- France Gelinas (Nickel Belt, Ontario New Democratic Party)

In her last four terms as Nickel Belt MPP, NDP candidate France Gelinas has been no stranger to the challenges facing health care in the North.

As her party’s Health and Health Care Critic, she’s repeatedly emphasized her concerns over the lack of access to primary care in northeastern Ontario, which she said includes thousands without a family doctor.

“As soon as people get sick and need care, it quickly shifts to the long wait times at HSN,” she said.

Gelinas said her top priority if re-elected would be to ensure that HSN receives the $5 million in funding it has requested to undertake its needs review, and to support the hospital through its expansion process going forward.

Part of addressing funding concerns would include repealing Bill 124, a 2019 Ford government measure, which capped annual salary increases at one per cent for some public sector workers, including nurses.

“It was so, so demoralizing,” Gelinas said, adding that the timing of the Bill with the pandemic led to a mass exodus of nursing staff across the province.

“We’ll make sure we respect every health-care worker. We would like to help them recruit, help them retain, and help them return with jobs that they don’t have to work extra shifts, weekends, and holidays.”

- Gilles Proulx (Nickel Belt, Ontario Liberal Party)

For first-time candidate Gilles Proulx, the lack of space and beds at HSN is a top-of-mind concern.

In an emailed response, Proulx said that if the Liberal party were to form government, it would increase the number of hospital beds by 20 per cent (HSN currently has 454 beds, so that increase would bring the total number to about 544).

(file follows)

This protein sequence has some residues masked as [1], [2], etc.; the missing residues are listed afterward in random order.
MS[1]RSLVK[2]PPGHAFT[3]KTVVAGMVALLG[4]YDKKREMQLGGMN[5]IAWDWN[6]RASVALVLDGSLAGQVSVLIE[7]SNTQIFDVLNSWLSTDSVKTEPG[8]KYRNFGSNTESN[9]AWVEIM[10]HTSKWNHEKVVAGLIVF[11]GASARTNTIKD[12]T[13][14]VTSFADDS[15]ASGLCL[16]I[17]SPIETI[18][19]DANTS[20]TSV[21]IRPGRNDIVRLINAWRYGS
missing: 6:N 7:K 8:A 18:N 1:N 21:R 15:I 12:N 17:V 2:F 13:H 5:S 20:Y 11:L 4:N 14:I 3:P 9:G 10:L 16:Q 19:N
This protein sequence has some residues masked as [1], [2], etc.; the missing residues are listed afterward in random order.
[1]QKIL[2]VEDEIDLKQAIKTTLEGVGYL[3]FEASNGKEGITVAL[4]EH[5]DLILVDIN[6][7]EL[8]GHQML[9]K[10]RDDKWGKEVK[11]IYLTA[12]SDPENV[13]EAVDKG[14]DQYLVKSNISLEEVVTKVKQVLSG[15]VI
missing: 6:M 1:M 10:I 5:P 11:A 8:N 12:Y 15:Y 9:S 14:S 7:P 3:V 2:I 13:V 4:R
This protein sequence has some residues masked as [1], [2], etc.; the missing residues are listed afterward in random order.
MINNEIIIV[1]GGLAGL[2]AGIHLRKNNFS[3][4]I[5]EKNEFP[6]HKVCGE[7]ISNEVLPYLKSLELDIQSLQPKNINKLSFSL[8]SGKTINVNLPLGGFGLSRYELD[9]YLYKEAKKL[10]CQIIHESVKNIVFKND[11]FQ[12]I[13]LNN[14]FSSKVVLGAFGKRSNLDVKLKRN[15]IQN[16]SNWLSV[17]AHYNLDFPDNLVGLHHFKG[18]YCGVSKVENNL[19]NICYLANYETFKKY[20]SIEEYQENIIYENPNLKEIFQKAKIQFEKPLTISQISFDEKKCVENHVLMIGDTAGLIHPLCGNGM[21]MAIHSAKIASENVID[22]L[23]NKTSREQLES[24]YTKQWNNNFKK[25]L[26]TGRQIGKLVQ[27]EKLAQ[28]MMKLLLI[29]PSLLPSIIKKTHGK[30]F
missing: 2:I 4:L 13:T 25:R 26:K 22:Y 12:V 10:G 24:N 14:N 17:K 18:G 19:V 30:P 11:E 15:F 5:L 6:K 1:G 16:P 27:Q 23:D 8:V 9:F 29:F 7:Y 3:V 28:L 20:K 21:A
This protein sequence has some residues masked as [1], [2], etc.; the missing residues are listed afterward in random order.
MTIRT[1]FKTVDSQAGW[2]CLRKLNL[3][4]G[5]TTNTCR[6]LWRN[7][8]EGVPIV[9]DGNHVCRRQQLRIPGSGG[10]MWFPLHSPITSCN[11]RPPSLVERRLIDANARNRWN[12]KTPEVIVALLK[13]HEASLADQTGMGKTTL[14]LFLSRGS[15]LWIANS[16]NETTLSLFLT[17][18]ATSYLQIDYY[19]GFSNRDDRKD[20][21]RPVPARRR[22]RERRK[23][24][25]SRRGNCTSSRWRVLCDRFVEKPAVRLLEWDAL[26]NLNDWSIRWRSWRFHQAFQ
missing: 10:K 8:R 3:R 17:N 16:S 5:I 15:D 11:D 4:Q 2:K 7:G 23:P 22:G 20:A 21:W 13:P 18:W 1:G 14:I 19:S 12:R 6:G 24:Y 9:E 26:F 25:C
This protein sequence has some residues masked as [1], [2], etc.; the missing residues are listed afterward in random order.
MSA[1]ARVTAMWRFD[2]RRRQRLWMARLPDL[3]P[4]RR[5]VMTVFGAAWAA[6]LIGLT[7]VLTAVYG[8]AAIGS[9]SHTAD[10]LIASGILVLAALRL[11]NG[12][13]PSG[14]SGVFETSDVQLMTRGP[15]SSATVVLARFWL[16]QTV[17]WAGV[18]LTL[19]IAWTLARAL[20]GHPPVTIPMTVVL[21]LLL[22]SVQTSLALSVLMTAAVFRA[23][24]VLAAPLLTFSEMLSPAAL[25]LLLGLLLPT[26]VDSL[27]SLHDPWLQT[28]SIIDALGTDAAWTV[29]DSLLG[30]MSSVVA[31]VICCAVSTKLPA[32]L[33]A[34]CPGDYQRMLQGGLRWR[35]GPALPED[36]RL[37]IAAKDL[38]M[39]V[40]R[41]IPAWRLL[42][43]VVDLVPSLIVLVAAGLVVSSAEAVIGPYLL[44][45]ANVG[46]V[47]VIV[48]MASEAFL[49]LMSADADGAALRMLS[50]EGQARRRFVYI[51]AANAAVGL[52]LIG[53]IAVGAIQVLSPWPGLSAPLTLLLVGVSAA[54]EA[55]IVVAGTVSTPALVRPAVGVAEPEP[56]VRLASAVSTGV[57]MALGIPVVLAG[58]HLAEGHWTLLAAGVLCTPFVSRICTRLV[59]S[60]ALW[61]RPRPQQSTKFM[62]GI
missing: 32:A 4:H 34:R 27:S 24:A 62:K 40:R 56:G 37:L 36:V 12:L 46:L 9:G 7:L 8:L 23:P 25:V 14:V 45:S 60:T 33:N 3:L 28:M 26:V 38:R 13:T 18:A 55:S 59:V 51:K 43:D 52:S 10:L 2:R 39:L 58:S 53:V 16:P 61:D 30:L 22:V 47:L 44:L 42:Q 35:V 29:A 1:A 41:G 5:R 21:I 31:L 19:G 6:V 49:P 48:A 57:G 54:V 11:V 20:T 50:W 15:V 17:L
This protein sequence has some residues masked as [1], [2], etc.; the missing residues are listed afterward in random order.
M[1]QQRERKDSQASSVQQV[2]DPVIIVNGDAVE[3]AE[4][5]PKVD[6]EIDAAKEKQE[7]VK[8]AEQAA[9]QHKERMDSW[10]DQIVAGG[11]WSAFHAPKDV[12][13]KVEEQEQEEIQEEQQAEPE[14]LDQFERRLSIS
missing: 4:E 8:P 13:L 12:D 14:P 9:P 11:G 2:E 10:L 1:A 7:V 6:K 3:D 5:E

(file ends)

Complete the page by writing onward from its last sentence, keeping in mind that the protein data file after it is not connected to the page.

Though he acknowledged that more solutions were needed to fit those additional beds, Proulx wasn’t clear what exactly those solutions would be.

“We all know that HSN was built too small,” he wrote. “We now have to work with HSN to see how to expand the hospital with considerations to the environment and costs.”

The party also has novel suggestions to relieve the hospital's load through pre-emptive measures.

“We will modernize health care with greater access to primary care through phone, email, video, and text, and empower pharmacists to provide more basic services,” he said. “We will also invest $1 billion to help clear the backlog.”

- Glenys Babcock (Nickel Belt, Green Party of Ontario)

Not much is known about Green Party candidate Glenys Babcock’s platform.

The party introduce her as their candidate for Nickel Belt earlier this month, but since then, she hasn’t had much to say.

Babcock agreed to provide a written response when The Star reached her for comment, but didn’t respond to follow-up correspondence.

She has not previously articulated her views on HSN.

- Randy Hazlett (Nickel Belt, PC Party of Ontario)

Much like his Sudbury counterpart, Nickel Belt PC candidate Randy Hazlett has not been open about his platform, and did not respond to request for comment for this story.

While his positions are not widely known, the French River city councillor previously served two terms as a member of the Public Health Sudbury and Districts Board of Health.

The Local Journalism Initiative is made possible through funding from the federal government.

Twitter: @mia_rjensen

Mia Jensen, Local Journalism Initiative Reporter, The Sudbury Star